Preservation group identifies endangered historic sites

ST. PAUL (AP) — Almost everything about the Armstrong-Quinlan House says “forgotten.”
The three-story duplex, empty since 1989, sits alone in the middle of an asphalt parking lot on the edge of downtown St. Paul, squeezed by a 10-foot wall of chain link and barbed wire.
Its windows are broken and boarded, decay has ravaged the pair of wooden porches leading to the two front doors and shingles are missing from the roof.
But the Preservation Alliance of Minnesota hasn’t forgotten the Armstrong-Quinlan House, naming it to the group’s 1998 list of Minnesota’s 10 most endangered historic properties.
The alliance included the century-old building because the NHL hockey arena going up next door makes the site a candidate for redevelopment.
“I think that their hunch is a good one,” said Aaron Rubenstein, a historic preservation planner for St. Paul. “The development pressure could threaten the survival of the building.”
Inclusion on the list brings no money. The group mostly hopes to raise awareness so someone might rescue the various properties.
“One of the things we’re trying to do with this list is say: Let’s stop and think about our historic resources,'” said George Edwards, executive director of the alliance.
It hasn’t paid off so far.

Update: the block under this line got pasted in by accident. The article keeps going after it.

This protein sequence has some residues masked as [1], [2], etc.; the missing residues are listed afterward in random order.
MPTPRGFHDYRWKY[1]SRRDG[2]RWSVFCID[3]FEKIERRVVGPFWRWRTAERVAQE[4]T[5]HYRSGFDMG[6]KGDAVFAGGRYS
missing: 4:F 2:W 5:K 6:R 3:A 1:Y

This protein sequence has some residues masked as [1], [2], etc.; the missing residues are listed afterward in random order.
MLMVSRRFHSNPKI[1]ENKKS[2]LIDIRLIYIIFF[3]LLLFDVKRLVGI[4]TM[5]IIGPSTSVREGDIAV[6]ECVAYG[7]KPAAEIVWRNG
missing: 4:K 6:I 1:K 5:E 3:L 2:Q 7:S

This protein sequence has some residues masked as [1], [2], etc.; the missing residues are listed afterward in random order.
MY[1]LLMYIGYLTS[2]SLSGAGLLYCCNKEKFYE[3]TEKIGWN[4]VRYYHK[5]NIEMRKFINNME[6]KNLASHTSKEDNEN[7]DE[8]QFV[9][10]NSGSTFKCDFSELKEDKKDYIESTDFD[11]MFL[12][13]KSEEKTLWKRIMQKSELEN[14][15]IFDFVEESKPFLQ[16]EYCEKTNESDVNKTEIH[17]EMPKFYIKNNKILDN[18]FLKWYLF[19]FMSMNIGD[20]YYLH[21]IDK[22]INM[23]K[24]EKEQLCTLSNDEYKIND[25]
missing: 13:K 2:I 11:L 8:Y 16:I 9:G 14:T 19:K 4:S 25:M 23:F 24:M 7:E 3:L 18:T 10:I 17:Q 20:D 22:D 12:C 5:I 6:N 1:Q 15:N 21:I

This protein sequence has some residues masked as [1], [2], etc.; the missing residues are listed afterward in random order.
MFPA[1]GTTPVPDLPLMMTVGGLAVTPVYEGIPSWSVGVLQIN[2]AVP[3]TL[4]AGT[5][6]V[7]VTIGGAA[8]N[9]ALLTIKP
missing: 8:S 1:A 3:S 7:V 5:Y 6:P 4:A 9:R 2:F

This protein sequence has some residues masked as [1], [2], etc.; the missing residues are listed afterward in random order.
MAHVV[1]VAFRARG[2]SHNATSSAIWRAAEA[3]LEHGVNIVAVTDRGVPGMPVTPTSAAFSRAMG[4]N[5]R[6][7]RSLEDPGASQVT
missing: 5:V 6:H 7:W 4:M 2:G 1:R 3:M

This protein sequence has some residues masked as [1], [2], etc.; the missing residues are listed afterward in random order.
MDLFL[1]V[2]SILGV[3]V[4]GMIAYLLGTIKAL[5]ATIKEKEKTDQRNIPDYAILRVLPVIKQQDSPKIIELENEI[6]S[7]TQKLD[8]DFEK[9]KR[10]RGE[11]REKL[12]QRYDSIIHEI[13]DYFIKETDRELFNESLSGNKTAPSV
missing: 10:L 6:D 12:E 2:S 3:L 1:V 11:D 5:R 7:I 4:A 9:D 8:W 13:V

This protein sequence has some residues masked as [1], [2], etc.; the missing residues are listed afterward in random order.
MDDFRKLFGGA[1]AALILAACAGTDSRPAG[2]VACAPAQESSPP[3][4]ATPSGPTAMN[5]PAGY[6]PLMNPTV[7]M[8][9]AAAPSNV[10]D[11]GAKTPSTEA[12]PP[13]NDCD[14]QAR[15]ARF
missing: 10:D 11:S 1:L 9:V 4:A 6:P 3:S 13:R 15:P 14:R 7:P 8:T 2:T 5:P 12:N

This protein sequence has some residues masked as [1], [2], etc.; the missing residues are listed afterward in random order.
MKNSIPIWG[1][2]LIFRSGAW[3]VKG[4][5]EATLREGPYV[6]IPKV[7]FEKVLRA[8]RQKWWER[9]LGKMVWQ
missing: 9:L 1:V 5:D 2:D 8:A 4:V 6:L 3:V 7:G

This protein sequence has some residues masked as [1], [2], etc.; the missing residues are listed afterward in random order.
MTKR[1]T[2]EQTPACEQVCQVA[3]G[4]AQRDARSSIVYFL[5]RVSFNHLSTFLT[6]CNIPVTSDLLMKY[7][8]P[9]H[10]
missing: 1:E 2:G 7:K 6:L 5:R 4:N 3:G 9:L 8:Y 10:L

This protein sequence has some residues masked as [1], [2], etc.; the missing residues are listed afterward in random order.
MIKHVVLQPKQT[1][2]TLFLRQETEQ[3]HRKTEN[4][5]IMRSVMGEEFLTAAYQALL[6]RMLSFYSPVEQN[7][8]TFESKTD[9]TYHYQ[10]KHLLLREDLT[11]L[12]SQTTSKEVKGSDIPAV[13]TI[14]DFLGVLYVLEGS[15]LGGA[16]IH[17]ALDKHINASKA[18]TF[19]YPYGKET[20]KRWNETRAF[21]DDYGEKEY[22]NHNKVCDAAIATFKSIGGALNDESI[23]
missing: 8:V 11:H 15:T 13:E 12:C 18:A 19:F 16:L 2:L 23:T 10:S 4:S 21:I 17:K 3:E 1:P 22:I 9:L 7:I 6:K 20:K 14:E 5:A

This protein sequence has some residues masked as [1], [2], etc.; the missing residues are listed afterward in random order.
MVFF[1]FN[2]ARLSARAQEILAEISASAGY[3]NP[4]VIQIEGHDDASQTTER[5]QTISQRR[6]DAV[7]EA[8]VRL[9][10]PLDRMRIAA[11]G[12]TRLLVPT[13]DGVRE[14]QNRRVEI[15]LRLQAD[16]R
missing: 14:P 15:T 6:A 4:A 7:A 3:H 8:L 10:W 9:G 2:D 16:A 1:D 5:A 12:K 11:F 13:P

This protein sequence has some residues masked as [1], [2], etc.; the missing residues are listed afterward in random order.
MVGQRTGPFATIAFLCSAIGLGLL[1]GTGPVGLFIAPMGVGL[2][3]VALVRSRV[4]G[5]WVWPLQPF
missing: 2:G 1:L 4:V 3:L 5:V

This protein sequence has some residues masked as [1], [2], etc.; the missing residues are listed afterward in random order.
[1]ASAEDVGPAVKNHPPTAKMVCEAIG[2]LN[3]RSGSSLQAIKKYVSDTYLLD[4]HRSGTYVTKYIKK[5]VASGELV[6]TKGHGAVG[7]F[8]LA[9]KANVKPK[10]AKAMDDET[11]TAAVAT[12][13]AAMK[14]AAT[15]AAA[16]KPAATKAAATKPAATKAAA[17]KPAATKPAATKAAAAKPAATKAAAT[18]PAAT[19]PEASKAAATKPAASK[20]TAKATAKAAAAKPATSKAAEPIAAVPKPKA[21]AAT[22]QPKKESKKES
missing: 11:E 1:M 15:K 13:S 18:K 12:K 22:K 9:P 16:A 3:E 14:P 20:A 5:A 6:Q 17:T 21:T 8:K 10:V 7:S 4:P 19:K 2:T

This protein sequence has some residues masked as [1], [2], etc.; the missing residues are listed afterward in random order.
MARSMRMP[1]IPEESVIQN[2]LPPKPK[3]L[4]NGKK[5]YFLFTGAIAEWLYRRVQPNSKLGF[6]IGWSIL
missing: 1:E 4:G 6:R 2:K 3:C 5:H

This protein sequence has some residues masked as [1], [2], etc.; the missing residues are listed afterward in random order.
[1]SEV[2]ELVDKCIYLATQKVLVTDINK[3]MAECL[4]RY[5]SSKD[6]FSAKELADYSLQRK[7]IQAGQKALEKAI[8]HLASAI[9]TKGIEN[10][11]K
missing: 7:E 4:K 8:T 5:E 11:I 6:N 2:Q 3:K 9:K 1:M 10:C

“We’ve had some of these structures fall to the wrecking ball a few months later,” Edwards said.
Several buildings on last year’s list have been demolished and others continue to deteriorate. Some are at least being studied. None has a secure future.
The Armstrong-Quinlan House is a traditional preservation target. But preservationists are moving away from saving single buildings and into maintaining more abstract cultural touchstones.
That’s why this year’s list includes “Early 20th Century Minnesota Resorts.” The alliance has no single operation in mind, but fears the extinction of the small “ma and pa” resorts that have been vacation retreats for thousands of Minnesotans.
“If they disappeared people would be poorer all over this state,” Edwards said.
Preserving a segment of an industry is different than saving an architectural landmark. The effort might include developing a cooperative marketing plan so that the small resorts can operate as efficiently as newer, larger tourist stops.
The city of St. Peter also made this year’s list after March tornadoes severely damaged more than a dozen historic properties.
The inclination following such a disaster is to raze the damaged site to make way for something new. But the alliance sent volunteers to St. Peter and discovered it may take less effort than originally thought to salvage some of the city’s famed historic landmarks.
The state has considered several possibilities for the Armstrong-Quinlan House, which it owns.
One was for part of an arts high school once proposed for the site; another was for a labor museum now going into a St. Paul building being vacated by the Science Museum of Minnesota.